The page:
Imprez-ive: New-look Subaru sedan and hatchback gains inside perks, transmission that packs a wallop
By JIM PARKER
The Post and Courier
Face it: The Subaru Impreza needed a makeover, cosmetic and otherwise.
While trendy in its far sportier high-performance persona, the brand had become less-than dramatically shaped as a passenger sedan. That’s why Subaru slated a resdesign for Impreza in the 2012 year.
The four-door would get 17-inch alloy wheels, Bluetooth and other hands-free functions on the steering wheel and a larger trunk that opens and lifts electronically.
The engine would be a 2.0-liter four-cylinder “boxer,” with horizontally opposed pistons that “box” each other, producing 148 horsepower. Guiding the engine would be a continuously variable transmission (CVT). Another perk for 2012 would be a pair of paddle shifters on the steering wheel enabling the driver to shift gears in manual mode without using a clutch.
All in all, the Impreza would resemble a smaller version of the popular Legacy. “It looks like the little brother,” said H.R. Hicks, general manager of Crews Subaru of Charleston on Rivers Avenue.
Yet smaller doesn’t mean less effective. Subaru is expecting the Impreza to become one of its three volume leaders, he said.
Hicks said sales of the chiseled-looking Impreza, available since earlier this year, have been “very good.”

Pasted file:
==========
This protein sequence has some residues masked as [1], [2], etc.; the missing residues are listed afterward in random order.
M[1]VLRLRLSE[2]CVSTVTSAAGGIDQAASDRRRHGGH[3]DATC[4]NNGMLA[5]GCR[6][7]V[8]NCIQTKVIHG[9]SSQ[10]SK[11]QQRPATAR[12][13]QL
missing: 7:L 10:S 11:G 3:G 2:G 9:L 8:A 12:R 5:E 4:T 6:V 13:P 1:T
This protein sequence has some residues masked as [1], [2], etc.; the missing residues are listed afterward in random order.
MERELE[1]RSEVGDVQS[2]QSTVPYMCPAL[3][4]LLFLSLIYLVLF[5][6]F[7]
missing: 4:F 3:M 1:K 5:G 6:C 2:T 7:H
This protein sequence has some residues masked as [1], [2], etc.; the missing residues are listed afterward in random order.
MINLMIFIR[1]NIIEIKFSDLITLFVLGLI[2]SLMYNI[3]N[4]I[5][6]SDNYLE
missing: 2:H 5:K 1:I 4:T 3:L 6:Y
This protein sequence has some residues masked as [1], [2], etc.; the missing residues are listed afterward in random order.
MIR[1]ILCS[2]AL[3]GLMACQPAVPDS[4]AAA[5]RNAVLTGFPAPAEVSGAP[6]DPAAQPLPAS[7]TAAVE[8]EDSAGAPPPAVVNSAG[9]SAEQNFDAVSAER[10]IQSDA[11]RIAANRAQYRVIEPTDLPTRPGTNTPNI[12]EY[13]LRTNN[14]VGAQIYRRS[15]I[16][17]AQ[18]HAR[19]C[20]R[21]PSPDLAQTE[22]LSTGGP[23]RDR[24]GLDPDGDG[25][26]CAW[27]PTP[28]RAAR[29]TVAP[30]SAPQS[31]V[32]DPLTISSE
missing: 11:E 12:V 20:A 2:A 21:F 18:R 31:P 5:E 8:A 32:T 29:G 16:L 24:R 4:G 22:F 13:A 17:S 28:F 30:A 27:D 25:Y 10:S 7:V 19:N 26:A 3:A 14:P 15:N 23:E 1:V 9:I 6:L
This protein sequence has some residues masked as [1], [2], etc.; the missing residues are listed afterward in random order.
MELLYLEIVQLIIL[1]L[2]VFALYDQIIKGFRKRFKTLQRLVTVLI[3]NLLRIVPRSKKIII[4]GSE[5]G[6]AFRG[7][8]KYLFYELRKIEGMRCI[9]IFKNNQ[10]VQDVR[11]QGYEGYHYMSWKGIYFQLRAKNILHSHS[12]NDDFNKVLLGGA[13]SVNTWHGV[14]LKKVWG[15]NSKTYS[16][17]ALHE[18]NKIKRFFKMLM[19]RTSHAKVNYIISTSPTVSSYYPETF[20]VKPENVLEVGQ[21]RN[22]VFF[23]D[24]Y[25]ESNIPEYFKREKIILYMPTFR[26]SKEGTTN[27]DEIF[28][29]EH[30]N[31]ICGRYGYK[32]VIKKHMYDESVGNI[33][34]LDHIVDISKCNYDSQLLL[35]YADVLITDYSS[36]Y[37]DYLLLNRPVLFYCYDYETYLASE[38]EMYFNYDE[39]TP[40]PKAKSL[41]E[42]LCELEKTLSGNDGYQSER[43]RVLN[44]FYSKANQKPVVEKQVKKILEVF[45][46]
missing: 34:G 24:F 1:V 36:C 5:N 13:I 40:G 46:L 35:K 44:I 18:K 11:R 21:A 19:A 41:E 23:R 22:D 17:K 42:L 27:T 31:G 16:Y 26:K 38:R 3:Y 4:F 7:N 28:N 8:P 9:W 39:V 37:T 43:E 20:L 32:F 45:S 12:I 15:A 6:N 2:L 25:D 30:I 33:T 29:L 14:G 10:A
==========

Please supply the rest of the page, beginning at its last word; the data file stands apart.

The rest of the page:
The model comes in sedan and five-door hatchback versions and its listed fuel mileage is 27 mpg city, 36 mpg highway.
The Impreza’s base price is a moderate $19,095.
“It’s a lot of fun,” said Josh Stringer, certified Subaru specialist at Crews.
The specialist said most of the customers thus far are older buyers looking to save money on fuel. “They are just wanting the gas mileage,” he said.
The Impreza carried over some special features. Independent four-wheel suspension keeps the car steady even off road. All-wheel-drive helps in inclement conditions.
Safety features abound. Built into the model are a host of air bags; Subaru added a driver’s-side knee air bag for the first time, Stringer said. A reinforcement cage envelops the driver and passenger zone.
In an afternoon test drive of the premium Impreza model, the newly styled Subaru proved to be almost high performance, not bad for a less than 150-hp engine.
Most notable is the continuously variable transmission. To put it simply, the car felt like it wasn’t shifting at all. There were none of the revs and drops in power found even in the smoothest automatic. Yet the vehicle, with its four-cylinder engine, handled interstate speeds with ease and didn’t lug down in traffic.
Handling is superb, with the vehicle able to sharply switch lanes or quickly maneuver in and out of traffic. Another nice point: the turning radius is tight. Legroom and headroom is more than adequate, although the back seats could be a little scrunched for taller people.
To sum up, the Impreza is a safe, smart-looking sedan (or hatchback) with surprising pickup and handling at a less-than break the bank price.
Pretty good for a makeover.
Reach Jim Parker at 937-5542 or email@example.com.